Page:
Definition Chicago School – A strand of economic theory highlighting the benefits of free-market economics and critical of Keynesian government intervention
The Chicago School of economists originated from the University of Chicago in the 1950s and 1960s. Influential economists such as Milton Friedman and George Stigler helped to define a new reaffirmation of classical / free market economic beliefs.
The Chicago School of economists tend to believe in most or all of the following:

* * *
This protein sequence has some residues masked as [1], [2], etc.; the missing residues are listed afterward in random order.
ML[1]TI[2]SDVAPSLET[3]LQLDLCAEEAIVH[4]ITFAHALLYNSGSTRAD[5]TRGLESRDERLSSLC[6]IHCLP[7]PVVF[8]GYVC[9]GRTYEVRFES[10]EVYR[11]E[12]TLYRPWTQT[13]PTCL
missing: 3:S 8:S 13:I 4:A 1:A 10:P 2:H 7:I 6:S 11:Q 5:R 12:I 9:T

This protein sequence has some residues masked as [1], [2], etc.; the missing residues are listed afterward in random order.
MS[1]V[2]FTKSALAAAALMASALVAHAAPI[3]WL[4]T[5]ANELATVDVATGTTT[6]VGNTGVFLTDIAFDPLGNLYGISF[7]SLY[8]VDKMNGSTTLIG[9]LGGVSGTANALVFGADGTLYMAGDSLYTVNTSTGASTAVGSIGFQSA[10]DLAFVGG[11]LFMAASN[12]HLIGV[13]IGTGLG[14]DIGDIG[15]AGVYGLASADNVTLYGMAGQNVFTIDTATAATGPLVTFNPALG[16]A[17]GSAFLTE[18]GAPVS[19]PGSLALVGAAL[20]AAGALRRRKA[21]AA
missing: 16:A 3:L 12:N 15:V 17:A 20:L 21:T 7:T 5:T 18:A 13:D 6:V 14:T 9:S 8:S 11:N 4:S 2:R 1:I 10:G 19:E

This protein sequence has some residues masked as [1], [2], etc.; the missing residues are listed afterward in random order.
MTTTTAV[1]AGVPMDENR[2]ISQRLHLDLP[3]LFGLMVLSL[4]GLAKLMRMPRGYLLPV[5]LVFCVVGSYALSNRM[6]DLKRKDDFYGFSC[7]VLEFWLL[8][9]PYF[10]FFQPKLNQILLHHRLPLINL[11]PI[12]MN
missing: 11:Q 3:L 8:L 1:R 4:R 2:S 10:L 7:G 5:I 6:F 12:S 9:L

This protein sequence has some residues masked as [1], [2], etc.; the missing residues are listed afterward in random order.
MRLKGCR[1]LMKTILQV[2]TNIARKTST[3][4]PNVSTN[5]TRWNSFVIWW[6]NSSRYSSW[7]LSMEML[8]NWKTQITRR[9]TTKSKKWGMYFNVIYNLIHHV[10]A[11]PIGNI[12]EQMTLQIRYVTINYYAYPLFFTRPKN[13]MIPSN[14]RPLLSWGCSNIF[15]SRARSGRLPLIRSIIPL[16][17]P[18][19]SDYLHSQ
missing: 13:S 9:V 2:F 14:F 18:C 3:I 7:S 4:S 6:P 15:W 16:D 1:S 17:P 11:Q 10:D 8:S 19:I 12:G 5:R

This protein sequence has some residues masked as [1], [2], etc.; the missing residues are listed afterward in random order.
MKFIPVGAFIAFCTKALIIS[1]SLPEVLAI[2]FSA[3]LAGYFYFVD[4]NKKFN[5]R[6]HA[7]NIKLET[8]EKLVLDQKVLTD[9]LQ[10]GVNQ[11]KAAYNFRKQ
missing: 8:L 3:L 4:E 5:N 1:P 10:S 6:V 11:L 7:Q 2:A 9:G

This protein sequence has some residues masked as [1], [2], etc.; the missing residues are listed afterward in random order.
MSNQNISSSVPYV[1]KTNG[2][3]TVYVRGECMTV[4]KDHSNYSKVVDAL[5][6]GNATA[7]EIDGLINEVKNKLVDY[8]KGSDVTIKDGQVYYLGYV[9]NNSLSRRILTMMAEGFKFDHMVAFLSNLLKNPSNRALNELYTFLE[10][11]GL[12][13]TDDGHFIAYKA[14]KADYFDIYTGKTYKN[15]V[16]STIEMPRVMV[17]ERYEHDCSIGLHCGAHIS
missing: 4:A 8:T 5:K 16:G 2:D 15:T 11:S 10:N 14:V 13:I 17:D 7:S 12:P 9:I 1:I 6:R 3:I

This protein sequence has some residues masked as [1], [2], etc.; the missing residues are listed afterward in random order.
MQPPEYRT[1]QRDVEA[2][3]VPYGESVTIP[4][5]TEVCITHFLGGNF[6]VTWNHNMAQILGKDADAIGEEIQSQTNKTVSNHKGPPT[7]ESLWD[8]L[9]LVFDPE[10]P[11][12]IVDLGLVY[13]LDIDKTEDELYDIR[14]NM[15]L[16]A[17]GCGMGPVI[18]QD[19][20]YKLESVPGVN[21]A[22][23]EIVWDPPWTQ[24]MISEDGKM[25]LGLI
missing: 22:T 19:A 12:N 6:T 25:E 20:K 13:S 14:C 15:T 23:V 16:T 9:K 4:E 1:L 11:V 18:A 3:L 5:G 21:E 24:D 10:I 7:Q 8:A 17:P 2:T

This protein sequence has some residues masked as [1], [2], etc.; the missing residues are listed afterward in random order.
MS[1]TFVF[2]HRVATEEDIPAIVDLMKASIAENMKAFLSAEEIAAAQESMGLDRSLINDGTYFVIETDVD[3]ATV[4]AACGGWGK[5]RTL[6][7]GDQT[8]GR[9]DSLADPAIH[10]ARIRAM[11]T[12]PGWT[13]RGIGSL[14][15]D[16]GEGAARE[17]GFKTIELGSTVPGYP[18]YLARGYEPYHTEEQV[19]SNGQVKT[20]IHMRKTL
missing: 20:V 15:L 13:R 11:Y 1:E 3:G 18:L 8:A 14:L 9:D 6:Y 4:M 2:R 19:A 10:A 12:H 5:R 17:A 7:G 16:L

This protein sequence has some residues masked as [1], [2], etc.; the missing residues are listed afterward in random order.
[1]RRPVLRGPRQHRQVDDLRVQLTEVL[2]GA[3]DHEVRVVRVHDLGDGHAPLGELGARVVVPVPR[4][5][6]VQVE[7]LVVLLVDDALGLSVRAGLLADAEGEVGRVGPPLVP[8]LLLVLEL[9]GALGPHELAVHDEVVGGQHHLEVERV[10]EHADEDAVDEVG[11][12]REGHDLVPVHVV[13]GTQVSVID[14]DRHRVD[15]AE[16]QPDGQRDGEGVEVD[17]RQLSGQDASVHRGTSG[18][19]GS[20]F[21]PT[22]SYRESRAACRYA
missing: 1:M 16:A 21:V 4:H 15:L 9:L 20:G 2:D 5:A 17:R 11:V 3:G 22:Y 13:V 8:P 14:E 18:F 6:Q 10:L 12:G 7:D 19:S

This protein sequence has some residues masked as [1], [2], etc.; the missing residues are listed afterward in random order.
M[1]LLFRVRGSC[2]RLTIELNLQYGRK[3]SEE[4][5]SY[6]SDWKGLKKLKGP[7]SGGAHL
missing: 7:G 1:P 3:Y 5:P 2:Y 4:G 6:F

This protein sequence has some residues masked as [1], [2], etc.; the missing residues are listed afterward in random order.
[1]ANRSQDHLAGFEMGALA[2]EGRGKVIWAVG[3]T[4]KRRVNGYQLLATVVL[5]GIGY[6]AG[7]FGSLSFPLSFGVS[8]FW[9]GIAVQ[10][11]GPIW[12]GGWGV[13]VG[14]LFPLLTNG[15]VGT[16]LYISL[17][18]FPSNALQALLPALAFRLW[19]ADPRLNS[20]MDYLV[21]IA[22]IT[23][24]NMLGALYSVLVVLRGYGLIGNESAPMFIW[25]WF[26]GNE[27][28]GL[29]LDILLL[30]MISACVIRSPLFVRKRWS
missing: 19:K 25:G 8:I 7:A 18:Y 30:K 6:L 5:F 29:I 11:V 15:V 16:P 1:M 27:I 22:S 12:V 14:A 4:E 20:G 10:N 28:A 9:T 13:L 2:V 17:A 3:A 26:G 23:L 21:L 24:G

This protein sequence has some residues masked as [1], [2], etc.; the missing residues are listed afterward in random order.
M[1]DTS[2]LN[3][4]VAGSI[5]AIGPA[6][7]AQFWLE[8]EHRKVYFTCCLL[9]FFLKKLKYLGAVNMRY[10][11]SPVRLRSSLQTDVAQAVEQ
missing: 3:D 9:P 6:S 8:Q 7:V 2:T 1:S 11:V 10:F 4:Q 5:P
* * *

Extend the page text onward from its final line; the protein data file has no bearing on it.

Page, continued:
- Rejection of Keynesianism and preference to Monetarism
- Belief in Free Markets and inefficiency of government intervention ‘laissez-faire economics’
- Belief in Free trade
- Rational Expectations ( a development of Friedman’s adaptive expectations hypothesis)
- Belief in Positive economics. i.e. using statistical data to back up their theories.
Note not all professors at the University of Chicago necessarily subscribed to these views, although it is estimated about 70% of economists did.
Legacy of Chicago School
The Chicago belief in free markets and the absence of government regulation influenced world bodies such as the World Bank and IMF. Their free-market stance has often been criticised.